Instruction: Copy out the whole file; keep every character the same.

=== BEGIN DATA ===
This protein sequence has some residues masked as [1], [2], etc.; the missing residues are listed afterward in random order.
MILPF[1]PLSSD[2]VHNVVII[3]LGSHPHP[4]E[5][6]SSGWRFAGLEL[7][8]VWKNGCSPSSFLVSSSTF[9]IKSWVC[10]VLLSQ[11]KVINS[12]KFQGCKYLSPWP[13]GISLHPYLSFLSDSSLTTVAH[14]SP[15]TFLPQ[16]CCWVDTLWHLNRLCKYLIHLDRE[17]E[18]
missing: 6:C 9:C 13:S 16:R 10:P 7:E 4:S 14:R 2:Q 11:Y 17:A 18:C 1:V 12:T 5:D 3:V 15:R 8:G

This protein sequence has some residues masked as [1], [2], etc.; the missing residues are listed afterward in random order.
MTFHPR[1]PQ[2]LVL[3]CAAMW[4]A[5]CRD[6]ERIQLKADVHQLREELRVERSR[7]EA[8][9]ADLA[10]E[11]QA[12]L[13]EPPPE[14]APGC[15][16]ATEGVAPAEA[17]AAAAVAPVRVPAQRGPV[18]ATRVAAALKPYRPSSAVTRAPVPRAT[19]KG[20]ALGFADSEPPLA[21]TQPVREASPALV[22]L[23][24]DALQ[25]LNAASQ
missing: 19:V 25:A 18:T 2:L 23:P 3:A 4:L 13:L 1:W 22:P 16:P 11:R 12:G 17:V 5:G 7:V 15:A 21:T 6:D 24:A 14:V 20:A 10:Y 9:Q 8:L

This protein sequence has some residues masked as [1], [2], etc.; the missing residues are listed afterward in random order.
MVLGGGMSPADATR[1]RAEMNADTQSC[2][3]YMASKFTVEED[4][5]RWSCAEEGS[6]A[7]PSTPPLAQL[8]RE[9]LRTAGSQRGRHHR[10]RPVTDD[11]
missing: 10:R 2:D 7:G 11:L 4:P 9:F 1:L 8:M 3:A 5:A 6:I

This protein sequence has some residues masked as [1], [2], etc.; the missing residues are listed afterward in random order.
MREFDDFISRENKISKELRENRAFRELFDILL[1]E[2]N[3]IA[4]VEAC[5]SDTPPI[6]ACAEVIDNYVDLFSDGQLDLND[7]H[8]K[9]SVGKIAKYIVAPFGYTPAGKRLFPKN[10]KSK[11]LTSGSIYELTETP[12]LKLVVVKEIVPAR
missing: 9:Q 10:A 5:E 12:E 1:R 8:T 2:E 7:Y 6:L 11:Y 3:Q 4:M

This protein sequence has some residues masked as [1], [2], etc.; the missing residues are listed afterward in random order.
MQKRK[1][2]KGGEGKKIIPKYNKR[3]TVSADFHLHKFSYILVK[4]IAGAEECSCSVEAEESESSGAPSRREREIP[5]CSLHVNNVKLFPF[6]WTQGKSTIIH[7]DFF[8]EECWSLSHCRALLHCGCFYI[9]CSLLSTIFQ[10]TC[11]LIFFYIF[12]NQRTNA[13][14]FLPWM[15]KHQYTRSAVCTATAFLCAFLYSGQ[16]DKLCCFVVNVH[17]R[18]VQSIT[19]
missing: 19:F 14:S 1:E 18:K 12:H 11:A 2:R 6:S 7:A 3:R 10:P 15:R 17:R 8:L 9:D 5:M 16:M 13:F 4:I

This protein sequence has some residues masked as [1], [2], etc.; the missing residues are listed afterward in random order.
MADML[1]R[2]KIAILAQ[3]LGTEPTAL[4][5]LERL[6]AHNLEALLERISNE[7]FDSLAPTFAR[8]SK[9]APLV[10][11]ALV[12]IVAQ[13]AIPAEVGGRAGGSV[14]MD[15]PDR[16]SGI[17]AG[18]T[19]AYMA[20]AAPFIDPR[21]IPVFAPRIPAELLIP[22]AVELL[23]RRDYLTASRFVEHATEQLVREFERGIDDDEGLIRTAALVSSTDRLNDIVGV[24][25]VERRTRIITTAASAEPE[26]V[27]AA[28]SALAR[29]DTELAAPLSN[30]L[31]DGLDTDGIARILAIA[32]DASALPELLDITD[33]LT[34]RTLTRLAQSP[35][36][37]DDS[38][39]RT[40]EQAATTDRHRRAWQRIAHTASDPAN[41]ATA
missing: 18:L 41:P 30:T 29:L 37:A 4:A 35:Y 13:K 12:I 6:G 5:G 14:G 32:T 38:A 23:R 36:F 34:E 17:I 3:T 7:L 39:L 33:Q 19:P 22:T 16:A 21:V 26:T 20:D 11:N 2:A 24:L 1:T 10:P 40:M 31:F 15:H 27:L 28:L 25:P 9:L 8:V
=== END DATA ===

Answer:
This protein sequence has some residues masked as [1], [2], etc.; the missing residues are listed afterward in random order.
MILPF[1]PLSSD[2]VHNVVII[3]LGSHPHP[4]E[5][6]SSGWRFAGLEL[7][8]VWKNGCSPSSFLVSSSTF[9]IKSWVC[10]VLLSQ[11]KVINS[12]KFQGCKYLSPWP[13]GISLHPYLSFLSDSSLTTVAH[14]SP[15]TFLPQ[16]CCWVDTLWHLNRLCKYLIHLDRE[17]E[18]
missing: 6:C 9:C 13:S 16:R 10:P 7:E 4:S 14:R 2:Q 11:Y 17:A 18:C 1:V 12:T 5:D 3:V 15:R 8:G

This protein sequence has some residues masked as [1], [2], etc.; the missing residues are listed afterward in random order.
MTFHPR[1]PQ[2]LVL[3]CAAMW[4]A[5]CRD[6]ERIQLKADVHQLREELRVERSR[7]EA[8][9]ADLA[10]E[11]QA[12]L[13]EPPPE[14]APGC[15][16]ATEGVAPAEA[17]AAAAVAPVRVPAQRGPV[18]ATRVAAALKPYRPSSAVTRAPVPRAT[19]KG[20]ALGFADSEPPLA[21]TQPVREASPALV[22]L[23][24]DALQ[25]LNAASQ
missing: 19:V 25:A 18:T 2:L 23:P 3:A 4:L 13:L 1:W 22:P 16:P 11:R 12:G 17:V 5:G 7:V 15:A 21:T 6:D 24:A 14:V 20:A 10:Y 9:Q 8:L

This protein sequence has some residues masked as [1], [2], etc.; the missing residues are listed afterward in random order.
MVLGGGMSPADATR[1]RAEMNADTQSC[2][3]YMASKFTVEED[4][5]RWSCAEEGS[6]A[7]PSTPPLAQL[8]RE[9]LRTAGSQRGRHHR[10]RPVTDD[11]
missing: 10:R 2:D 7:G 11:L 4:P 9:F 1:L 8:M 3:A 5:A 6:I

This protein sequence has some residues masked as [1], [2], etc.; the missing residues are listed afterward in random order.
MREFDDFISRENKISKELRENRAFRELFDILL[1]E[2]N[3]IA[4]VEAC[5]SDTPPI[6]ACAEVIDNYVDLFSDGQLDLND[7]H[8]K[9]SVGKIAKYIVAPFGYTPAGKRLFPKN[10]KSK[11]LTSGSIYELTETP[12]LKLVVVKEIVPAR
missing: 9:Q 10:A 5:E 12:E 1:R 8:T 2:E 7:Y 6:L 11:Y 3:Q 4:M

This protein sequence has some residues masked as [1], [2], etc.; the missing residues are listed afterward in random order.
MQKRK[1][2]KGGEGKKIIPKYNKR[3]TVSADFHLHKFSYILVK[4]IAGAEECSCSVEAEESESSGAPSRREREIP[5]CSLHVNNVKLFPF[6]WTQGKSTIIH[7]DFF[8]EECWSLSHCRALLHCGCFYI[9]CSLLSTIFQ[10]TC[11]LIFFYIF[12]NQRTNA[13][14]FLPWM[15]KHQYTRSAVCTATAFLCAFLYSGQ[16]DKLCCFVVNVH[17]R[18]VQSIT[19]
missing: 19:F 14:S 1:E 18:K 12:H 11:A 2:R 6:S 7:A 3:R 10:P 15:R 17:R 8:L 9:D 5:M 16:M 13:F 4:I

This protein sequence has some residues masked as [1], [2], etc.; the missing residues are listed afterward in random order.
MADML[1]R[2]KIAILAQ[3]LGTEPTAL[4][5]LERL[6]AHNLEALLERISNE[7]FDSLAPTFAR[8]SK[9]APLV[10][11]ALV[12]IVAQ[13]AIPAEVGGRAGGSV[14]MD[15]PDR[16]SGI[17]AG[18]T[19]AYMA[20]AAPFIDPR[21]IPVFAPRIPAELLIP[22]AVELL[23]RRDYLTASRFVEHATEQLVREFERGIDDDEGLIRTAALVSSTDRLNDIVGV[24][25]VERRTRIITTAASAEPE[26]V[27]AA[28]SALAR[29]DTELAAPLSN[30]L[31]DGLDTDGIARILAIA[32]DASALPELLDITD[33]LT[34]RTLTRLAQSP[35][36][37]DDS[38][39]RT[40]EQAATTDRHRRAWQRIAHTASDPAN[41]ATA
missing: 18:L 41:P 30:T 29:L 37:A 4:A 35:Y 13:K 12:I 6:G 5:G 14:G 32:T 38:A 23:R 36:F 34:E 17:I 3:T 7:L 39:L 33:Q 19:P 22:T 16:A 21:V 26:T 20:D 11:N 2:A 24:L 1:T 10:P 40:M 31:F 15:H 27:L 28:L 25:P 9:L 8:V